A familiar sight around the Midwest is a clump of trees here and there, shelter-belts planted to break the wind as it blows across large open expanses of field and pasture. Now researchers at Iowa State University are designing a new kind of planting design, to slow down water, not wind.
Ag meteorologist Gene Takle says the international Food and Agriculture Organization heard about his research and called to ask him to add some studies of how living "bio-shields" could stall the damaging force of tidal waves and hurricanes. It’s been a natural process for protecting villages against strong tidal waves. Takle says we don’t think about it here in the Midwest, but in many tropical countries, coastal forests serve a valuable function.
Takle says big tropical storms leave the land vulnerable to damage beyond what the wind and water do during the hurricane. "It exposes the shoreline much more to the damaging effect of these storms and waves," he says. "So a bio-shield or a tropical forest is one way to suppress the damage of these types of events." In the Midwest we may use pine, oak or poplar for windbreak plantings, and Takle says local trees are also used in the tropical bio-shields.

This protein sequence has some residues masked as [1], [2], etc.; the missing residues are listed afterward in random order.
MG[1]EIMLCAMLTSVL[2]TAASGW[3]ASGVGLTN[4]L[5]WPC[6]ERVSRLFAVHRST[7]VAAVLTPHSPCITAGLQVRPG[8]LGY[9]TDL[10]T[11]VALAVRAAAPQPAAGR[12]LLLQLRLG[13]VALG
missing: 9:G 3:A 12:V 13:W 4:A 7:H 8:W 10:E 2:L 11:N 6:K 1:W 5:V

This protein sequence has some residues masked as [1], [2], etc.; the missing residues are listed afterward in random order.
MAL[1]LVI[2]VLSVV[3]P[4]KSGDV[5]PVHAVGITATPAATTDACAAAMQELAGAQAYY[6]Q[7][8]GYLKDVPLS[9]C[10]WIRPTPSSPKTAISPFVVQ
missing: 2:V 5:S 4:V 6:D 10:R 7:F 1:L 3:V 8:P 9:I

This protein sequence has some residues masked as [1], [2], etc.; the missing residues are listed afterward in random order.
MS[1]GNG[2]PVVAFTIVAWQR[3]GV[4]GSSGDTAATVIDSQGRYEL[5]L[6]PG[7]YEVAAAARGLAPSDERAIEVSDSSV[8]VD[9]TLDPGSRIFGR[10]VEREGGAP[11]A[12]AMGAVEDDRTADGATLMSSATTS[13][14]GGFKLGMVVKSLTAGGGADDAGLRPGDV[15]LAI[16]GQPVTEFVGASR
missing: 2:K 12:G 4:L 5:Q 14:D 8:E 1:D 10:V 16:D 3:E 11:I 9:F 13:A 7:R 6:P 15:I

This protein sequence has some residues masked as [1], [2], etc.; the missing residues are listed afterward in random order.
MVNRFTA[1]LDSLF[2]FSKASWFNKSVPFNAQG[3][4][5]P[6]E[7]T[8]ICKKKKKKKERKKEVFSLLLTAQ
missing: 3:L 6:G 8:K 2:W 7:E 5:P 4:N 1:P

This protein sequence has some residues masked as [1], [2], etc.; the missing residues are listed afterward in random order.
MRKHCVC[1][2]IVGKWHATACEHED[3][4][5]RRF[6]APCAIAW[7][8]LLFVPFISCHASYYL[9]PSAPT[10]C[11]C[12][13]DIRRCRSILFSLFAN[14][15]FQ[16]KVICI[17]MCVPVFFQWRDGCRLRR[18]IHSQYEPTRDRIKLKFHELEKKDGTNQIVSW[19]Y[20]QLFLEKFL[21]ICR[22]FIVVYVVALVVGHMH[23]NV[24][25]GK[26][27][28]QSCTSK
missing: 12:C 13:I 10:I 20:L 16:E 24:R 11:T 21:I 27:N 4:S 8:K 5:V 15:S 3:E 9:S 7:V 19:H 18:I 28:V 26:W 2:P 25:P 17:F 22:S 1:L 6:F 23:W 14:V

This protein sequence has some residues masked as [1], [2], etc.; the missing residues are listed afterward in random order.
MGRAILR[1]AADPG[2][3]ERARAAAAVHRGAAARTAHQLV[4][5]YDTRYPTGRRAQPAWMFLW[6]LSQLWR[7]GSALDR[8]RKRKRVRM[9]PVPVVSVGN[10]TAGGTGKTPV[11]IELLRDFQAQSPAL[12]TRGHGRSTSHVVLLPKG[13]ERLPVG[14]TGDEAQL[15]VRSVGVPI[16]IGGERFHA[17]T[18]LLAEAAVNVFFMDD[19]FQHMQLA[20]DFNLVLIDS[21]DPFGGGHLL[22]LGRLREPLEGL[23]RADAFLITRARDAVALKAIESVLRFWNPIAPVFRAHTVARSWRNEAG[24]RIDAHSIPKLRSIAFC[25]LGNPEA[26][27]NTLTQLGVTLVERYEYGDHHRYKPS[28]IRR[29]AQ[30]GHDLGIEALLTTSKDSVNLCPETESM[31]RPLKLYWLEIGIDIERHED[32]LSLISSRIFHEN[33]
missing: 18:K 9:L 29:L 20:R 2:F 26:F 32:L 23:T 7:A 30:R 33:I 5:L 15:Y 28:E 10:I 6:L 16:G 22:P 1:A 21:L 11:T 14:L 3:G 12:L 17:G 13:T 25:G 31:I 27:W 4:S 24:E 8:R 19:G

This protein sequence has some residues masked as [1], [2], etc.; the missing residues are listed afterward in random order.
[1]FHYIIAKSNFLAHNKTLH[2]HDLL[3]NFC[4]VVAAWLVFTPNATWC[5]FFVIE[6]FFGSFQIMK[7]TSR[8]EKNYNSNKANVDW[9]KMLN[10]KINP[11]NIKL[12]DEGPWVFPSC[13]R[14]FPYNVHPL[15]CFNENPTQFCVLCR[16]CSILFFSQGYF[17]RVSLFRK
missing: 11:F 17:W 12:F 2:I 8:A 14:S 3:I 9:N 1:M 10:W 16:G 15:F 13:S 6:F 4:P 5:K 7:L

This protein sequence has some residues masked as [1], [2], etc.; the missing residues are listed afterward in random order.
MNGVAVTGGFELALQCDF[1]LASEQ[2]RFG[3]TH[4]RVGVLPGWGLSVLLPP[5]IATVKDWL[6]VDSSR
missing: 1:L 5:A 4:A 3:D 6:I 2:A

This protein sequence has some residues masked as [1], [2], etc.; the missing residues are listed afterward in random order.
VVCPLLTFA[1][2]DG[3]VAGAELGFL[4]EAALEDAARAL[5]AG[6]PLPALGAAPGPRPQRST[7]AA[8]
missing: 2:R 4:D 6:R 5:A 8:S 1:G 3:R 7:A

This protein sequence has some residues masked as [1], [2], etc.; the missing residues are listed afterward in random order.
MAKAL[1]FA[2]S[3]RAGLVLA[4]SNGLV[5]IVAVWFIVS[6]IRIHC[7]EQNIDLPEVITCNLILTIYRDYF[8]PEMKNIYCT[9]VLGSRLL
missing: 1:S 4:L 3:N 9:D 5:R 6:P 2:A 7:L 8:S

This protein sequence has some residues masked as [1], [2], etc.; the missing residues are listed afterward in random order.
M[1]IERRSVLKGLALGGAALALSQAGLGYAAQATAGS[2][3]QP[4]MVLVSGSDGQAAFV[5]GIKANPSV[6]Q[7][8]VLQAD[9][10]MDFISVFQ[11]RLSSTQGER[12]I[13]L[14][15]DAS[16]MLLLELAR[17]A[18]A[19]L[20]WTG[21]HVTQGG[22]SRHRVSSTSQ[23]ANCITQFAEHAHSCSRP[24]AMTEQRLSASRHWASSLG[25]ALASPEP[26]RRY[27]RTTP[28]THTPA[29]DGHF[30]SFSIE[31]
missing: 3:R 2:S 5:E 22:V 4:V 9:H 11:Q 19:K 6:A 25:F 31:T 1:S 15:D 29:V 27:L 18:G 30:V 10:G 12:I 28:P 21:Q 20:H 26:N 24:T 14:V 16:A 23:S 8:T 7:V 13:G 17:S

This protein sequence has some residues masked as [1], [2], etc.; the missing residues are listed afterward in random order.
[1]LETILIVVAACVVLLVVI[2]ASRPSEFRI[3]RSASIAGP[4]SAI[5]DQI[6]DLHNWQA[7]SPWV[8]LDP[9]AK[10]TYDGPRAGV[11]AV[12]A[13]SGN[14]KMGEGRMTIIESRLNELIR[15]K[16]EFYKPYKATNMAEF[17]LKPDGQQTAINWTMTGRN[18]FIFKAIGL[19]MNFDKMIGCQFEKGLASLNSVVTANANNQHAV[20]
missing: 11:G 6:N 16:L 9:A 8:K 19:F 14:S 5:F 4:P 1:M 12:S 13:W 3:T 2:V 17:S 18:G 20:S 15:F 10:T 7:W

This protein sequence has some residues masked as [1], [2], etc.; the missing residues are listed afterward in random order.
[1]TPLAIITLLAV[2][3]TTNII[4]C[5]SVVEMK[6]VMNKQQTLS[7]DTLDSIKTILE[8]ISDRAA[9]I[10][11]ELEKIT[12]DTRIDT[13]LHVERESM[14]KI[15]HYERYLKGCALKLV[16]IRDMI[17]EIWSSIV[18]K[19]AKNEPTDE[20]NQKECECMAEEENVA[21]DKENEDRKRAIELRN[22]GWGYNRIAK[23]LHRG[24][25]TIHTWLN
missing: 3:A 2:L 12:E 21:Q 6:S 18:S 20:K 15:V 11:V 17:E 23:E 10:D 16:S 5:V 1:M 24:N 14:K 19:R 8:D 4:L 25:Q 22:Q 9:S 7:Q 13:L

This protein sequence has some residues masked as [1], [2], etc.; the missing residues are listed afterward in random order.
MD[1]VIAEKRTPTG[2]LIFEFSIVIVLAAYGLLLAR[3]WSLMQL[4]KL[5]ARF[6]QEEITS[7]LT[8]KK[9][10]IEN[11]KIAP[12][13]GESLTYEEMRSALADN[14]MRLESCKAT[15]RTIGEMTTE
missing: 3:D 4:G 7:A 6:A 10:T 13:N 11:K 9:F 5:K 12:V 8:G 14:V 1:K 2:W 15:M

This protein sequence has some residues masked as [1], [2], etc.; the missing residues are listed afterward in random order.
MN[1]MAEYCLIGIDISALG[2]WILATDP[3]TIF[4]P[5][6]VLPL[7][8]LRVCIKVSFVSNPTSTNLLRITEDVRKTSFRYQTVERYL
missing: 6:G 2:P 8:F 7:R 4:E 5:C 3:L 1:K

There are 52 species of mangrove growing along those shores and they’re a particularly good choice, a they’ll actually grow out into the water. An occasional flooding of fresh water will let them flourish in salt water, so they’d be a good choice for planting on the leading edge. Up to now he’s studied how Midwest shelter-belts can be designed to control soil erosion and direct the drifting of snow from winter storms.
"The same principles apply," Takle says, whether you’re trying to slow the wind so it’ll drop its snow, or slow the wind and water coming onshore to reduce its damage. He says unfortunately, ISU researchers will not be obliged to visit tropical islands to monitor the studies in person.